Your Local Bat Removal Expert,

Michael Koski

Get Bats Out Owner and President Michael Koski

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  • Debbie

    May 25, 2024 | Reply

    I have a bat in our shop area and unable to find it. How can I get it out????? Please help 🙏🏻

    • Tori Bruce

      May 25, 2024 | Reply

      Hi, we recommend calling your local animal control if you need help finding a single bat. Our company deals with whole bat colony removal but not single bats that get in. Hopefully you have quick success.

  • Mike Conrad

    March 4, 2024 | Reply

    We had a bat in the house sometime over the weekend, but it got caught in a mouse trap. We were not at home and found the trap with the bat in it. It pulled the trap ten to fifteen feet into the bathroom and then died. We don't hear any noises in the walls or ceiling. Is this a lost bat, or are they hunting for a place?

    • Tori Bruce

      March 5, 2024 | Reply

      If you live in a place where it has been too cold for mosquitoes to be out (food source), my best guess is that the bat was hibernating somewhere in the wall, ceilings or attic of your home. It woke up, decided it didn't want to go outside and got lost in the living space of your home. However, I am guessing based on some assumptions. If you would like a more educated theory, or assistance inspecting your home, please call our customer service at 877-264-2287.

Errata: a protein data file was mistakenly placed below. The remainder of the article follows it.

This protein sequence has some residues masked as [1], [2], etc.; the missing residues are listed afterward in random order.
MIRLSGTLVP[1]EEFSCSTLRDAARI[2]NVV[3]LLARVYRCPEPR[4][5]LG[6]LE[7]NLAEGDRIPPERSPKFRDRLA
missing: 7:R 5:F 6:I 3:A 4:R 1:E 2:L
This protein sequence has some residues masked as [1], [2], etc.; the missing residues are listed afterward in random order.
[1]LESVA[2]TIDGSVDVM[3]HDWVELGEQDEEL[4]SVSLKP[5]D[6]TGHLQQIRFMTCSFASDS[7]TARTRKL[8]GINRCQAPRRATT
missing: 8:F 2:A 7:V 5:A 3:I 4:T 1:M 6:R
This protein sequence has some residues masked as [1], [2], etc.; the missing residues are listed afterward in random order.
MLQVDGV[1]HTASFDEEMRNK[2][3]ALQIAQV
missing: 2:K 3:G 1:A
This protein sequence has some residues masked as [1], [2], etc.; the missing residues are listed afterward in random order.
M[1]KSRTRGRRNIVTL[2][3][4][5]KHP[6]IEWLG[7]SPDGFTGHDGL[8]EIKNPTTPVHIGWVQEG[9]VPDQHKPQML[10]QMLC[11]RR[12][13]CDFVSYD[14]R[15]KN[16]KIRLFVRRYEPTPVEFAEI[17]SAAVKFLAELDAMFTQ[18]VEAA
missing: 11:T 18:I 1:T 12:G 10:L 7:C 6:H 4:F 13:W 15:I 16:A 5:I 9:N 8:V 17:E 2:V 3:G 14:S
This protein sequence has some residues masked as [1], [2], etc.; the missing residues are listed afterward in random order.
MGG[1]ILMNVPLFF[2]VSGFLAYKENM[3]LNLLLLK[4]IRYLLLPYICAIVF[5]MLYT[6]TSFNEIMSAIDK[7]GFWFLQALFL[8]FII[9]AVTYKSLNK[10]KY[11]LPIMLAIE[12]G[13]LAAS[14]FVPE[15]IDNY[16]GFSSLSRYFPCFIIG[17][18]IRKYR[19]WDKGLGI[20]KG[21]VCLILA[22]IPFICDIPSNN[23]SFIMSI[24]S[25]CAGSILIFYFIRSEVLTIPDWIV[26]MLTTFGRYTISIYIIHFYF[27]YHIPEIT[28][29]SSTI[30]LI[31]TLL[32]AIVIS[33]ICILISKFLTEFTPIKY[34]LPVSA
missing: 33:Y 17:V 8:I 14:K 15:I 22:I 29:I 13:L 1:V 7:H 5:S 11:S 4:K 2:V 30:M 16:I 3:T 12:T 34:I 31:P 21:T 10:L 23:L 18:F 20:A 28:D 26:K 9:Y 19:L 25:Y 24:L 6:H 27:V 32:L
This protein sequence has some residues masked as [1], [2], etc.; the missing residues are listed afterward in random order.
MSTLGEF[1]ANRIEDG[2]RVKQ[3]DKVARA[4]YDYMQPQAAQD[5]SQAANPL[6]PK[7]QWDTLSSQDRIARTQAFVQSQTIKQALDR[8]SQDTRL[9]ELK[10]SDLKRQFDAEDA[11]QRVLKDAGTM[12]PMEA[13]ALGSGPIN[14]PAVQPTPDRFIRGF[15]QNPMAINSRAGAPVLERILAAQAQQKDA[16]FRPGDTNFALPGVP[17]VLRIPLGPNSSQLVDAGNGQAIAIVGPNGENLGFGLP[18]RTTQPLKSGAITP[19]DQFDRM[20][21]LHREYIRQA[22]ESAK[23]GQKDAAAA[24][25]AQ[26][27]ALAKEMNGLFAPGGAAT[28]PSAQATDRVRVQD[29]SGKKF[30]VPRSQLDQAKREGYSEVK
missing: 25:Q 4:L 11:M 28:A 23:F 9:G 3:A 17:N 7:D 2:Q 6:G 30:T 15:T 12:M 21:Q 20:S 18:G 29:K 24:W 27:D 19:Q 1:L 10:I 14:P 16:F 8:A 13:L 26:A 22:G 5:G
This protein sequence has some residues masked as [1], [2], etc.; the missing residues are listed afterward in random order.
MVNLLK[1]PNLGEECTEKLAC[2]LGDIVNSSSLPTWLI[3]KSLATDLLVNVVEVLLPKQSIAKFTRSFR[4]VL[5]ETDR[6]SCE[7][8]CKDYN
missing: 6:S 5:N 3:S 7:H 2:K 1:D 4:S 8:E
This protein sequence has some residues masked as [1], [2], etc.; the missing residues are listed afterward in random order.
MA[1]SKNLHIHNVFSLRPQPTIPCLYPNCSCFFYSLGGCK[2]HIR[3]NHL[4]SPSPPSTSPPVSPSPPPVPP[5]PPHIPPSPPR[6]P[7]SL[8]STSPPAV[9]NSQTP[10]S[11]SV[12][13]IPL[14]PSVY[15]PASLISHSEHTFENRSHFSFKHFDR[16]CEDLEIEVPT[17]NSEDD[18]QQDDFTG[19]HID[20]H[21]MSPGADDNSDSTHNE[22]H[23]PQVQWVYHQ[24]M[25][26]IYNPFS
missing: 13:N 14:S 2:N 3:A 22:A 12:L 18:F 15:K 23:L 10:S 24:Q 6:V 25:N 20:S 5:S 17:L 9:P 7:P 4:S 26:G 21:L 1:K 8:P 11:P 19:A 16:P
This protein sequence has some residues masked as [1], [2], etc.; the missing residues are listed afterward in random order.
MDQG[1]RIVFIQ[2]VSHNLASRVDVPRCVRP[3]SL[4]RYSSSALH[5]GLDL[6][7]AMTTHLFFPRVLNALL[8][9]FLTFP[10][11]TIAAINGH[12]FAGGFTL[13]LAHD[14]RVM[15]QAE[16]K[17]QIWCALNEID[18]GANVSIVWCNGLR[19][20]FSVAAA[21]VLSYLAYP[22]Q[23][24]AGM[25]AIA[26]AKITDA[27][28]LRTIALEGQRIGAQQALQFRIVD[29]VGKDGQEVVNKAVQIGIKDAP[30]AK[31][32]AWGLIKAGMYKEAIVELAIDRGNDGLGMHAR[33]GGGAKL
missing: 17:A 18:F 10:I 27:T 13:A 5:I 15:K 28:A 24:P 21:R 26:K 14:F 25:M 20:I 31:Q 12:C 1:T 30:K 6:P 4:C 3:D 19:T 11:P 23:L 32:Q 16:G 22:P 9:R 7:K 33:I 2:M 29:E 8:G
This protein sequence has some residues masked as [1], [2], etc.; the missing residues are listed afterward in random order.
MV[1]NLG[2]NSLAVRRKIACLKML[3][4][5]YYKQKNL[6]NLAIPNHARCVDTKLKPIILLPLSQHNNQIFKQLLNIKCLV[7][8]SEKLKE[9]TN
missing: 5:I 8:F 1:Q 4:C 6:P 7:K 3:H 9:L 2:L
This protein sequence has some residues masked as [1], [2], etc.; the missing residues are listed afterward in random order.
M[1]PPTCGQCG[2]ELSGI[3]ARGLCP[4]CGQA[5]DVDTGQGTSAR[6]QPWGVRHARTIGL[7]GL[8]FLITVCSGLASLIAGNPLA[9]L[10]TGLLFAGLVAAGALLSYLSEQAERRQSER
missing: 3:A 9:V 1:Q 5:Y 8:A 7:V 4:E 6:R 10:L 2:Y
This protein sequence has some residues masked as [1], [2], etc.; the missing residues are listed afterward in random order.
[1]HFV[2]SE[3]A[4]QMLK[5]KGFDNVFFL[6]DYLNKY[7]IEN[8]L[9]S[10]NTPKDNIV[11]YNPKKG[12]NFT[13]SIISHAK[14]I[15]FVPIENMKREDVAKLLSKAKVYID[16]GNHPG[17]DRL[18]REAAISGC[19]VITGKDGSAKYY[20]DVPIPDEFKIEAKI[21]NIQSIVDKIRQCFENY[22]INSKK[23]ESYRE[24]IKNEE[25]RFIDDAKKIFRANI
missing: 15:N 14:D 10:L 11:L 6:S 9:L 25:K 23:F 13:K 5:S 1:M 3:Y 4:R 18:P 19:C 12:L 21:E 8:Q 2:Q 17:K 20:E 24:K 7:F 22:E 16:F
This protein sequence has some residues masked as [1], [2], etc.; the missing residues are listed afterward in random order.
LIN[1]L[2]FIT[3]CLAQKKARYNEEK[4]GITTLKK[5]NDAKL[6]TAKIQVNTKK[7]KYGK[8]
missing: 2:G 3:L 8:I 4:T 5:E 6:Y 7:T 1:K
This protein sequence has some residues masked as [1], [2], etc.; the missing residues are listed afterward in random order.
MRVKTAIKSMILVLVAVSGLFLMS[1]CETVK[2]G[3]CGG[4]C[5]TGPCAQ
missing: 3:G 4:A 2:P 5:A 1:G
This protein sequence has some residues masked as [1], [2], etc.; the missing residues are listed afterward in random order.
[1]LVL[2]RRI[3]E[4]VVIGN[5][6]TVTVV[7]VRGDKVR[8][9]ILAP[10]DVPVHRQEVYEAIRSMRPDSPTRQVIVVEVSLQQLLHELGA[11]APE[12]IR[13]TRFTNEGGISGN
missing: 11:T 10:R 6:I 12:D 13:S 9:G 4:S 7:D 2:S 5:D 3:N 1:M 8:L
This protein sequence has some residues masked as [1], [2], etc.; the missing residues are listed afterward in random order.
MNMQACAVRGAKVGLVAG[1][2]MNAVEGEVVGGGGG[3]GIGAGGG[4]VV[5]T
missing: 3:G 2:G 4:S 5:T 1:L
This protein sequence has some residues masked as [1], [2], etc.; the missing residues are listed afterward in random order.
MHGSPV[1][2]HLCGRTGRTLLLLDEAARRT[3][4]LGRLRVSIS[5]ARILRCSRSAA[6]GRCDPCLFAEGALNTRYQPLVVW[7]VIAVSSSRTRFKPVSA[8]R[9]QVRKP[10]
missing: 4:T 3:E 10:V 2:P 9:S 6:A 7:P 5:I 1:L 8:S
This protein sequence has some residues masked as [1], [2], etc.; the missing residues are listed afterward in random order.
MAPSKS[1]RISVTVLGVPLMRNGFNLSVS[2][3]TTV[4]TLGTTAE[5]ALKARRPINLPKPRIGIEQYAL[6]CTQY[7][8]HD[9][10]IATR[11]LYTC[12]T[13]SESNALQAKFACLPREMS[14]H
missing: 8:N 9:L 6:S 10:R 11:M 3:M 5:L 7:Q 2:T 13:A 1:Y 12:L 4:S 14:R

• Jackie Hargrove

    March 20, 2023 | Reply

    I found a bat in my house . Do you charge to check to see if there are more

    • Tori Bruce

      March 28, 2023 | Reply

      We do charge for inspections. Our customer service can give you more details 877-264-2287. You can also be alert for signs of a colony. Squeaking and rustling at dusk, a strong ammonia like smell, or actual guano at exit points. Bat guano looks like mouse droppings.